Justice League Dark #4 review

The groundwork has been laid; now it’s time for action! Wonder Woman #56 explained Hecate’s motivation and Justice League Dark #4 (which seamlessly picks up exactly where the previous issue left off) builds on what we’ve learnt by bringing the heroes face to face with the villain. Tynion’s pacing throughout this series has been perfect thus far and nothing’s changed about that; engaging the enemy in the third issue of the arc means we’ve had time to settle into the story but our patience hasn’t been stretched waiting for Hecate’s arrival.

Hecate’s efficacy as a villain is a mixed bag. She’s fearsome to behold; all twisted limbs, cruel eyes and sharp teeth, and her power is undeniably phenomenal (gods can take on gods but it seems the rest of the pantheon must be on holiday at the moment). At this point in the story, it’s difficult to guess how the team can possibly beat her. Where Tynion is concerned, it’s unlikely to be a forced deus ex machina so we potentially have something special on our hands: an unpredictable, satisfying ending to a comic book arc. The only concerns I have about Hecate are her generic reasons for the mayhem she’s causing and the way she predictably crows at her opponents about their futile attempts to stop her (by the end of the arc, I bet she’ll have moved onto the standard defeated villain script and will be moaning, ‘Noooooooo!’).

Against her stands the Justice League Dark and, though we’re dealing with monumental stakes (the potential destruction of Nanda Parbat, the Parliament of Trees and the human race itself), Tynion still finds the space to inject character into our heroes. Diana remains determined to fight Hecate despite being part of her plans, the omniscient narrator continues to give us insight into Zatanna’s thoughts, and the heroes who find themselves out of their depth are on hand to provide quips and evacuate bystanders; no-one feels like a useless addition to the story. Plus, Tynion continues to raid DC’s supernatural toybox and introduce even more characters. Last week, we were reunited with Deadman (who remains an amusing presence in this issue) and this week we meet the supreme being who imbued him with his powers, Rama Kushna, the Hindu God invented by Arnold Drake and Carmine Infantino for this very purpose in Strange Adventures #205 (1967), and the latest incarnation of shapeshifting superhero Black Orchid, who appeared in the previous series of Justice League Dark in 2012. These inclusions add to the feeling that this is an important event, spanning the entirety of the magical multiverse.

Spanish sensation Alvaro Martínez Bueno knocks it out of the park once again this issue. The only negative thoughts that came to mind for me were that Man-Bat is depicted smiling (even more disturbing than when Val Kilmer grins whilst dressed as Batman in Batman Forever) and that the dramatic nature of the script doesn’t give him the opportunity to include his trademark gothic shadow-work. Instead, the artist’s versatility is showcased, with trippy visuals surrounding Rama Kushna, bodies warping as they enter a mystic portal, and magical fights that amount to more than just the traditional exchange of beams of light; opulent patterns curling between Hecate’s fingers, ghost monks tearing their way out of a body, enormous earthen hands emerging from the soil, all rendered with perfect proportions and textures. One splash page features Swamp Thing diving into a sea of intricately recreated flowers; there are a dozen ways to tell the story that’s happening at that point but Tynion and Martínez Bueno surely gift us with one of the most imaginative methods possible. Finally, Brad Anderson dishes up some lovely colour work this week, adding multiple shades of green to the Parliament, some very cool glare around Diana the first time she stands up to Hecate, and differentiation between various practitioners’ magic (Manitou Dawn’s magic is red, Bobo’s magic is blue, Justice League Dark we love you). Martínez Bueno doesn’t leave his backgrounds blank either, which means more inking for Raul Fernandez and more colouring for Brad Anderson; just check out how many shades cover the clouds in the image below.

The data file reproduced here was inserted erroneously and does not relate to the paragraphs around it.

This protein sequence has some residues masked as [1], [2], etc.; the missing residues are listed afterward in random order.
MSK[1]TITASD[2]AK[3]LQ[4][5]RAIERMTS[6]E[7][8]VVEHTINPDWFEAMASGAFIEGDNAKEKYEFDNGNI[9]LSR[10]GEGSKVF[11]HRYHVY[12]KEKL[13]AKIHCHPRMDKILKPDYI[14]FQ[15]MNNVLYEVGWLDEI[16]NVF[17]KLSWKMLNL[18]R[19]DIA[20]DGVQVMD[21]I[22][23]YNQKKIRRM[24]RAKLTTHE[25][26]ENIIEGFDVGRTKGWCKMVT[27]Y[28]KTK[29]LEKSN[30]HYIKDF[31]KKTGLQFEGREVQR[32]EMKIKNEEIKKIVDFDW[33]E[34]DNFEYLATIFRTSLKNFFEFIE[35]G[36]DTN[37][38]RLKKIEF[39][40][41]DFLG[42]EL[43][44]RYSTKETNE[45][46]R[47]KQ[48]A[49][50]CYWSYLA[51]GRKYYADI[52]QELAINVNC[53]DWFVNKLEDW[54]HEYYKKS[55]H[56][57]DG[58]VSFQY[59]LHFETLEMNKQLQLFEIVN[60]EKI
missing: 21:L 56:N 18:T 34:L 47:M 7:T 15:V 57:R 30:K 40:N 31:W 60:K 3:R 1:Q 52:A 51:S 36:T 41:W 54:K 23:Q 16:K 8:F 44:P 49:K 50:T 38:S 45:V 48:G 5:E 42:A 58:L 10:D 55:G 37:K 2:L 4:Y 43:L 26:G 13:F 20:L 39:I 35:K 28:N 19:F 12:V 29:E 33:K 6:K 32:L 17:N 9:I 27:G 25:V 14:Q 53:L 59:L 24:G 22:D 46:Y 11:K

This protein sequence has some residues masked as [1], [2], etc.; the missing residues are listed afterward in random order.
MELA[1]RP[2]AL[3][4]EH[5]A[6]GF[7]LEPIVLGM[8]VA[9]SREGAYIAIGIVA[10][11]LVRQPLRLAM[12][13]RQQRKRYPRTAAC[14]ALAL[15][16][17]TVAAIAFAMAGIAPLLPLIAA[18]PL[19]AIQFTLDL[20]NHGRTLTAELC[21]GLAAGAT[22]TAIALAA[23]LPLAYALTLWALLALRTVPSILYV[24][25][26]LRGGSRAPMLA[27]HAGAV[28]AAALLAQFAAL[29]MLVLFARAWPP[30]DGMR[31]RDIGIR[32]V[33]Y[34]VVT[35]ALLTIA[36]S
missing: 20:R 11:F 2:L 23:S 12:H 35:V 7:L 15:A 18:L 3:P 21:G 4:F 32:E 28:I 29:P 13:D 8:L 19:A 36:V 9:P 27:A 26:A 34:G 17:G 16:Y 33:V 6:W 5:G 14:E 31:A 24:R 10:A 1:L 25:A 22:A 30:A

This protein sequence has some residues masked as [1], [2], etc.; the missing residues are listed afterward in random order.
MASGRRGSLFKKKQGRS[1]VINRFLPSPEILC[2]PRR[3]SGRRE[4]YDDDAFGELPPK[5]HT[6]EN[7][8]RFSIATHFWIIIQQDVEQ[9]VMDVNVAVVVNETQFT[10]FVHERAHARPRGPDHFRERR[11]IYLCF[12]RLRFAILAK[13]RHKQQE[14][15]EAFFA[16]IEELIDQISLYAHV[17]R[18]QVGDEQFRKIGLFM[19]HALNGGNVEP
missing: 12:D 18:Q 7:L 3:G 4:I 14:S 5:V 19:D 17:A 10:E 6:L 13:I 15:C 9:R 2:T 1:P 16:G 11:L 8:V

Recommended if:

  • You can cope with the lofty narration superfluously telling you the story while the artist deftly shows you what’s going on. The grand tone adds an epic quality but may irritate some readers.
  • You like unique action scenes that make you wonder whether you’re on LSD.
  • You want to probe every corner of DC’s occult universe. Tynion is taking us on a magnificent journey.

Overall: Though it will read better as part of a trade paperback (a whole issue of action seems strange in isolation), Justice League Dark #4 is an enjoyable read on it’s own, thanks to it’s memorable characters, epic scope and stunning visuals.

SCORE: 8/10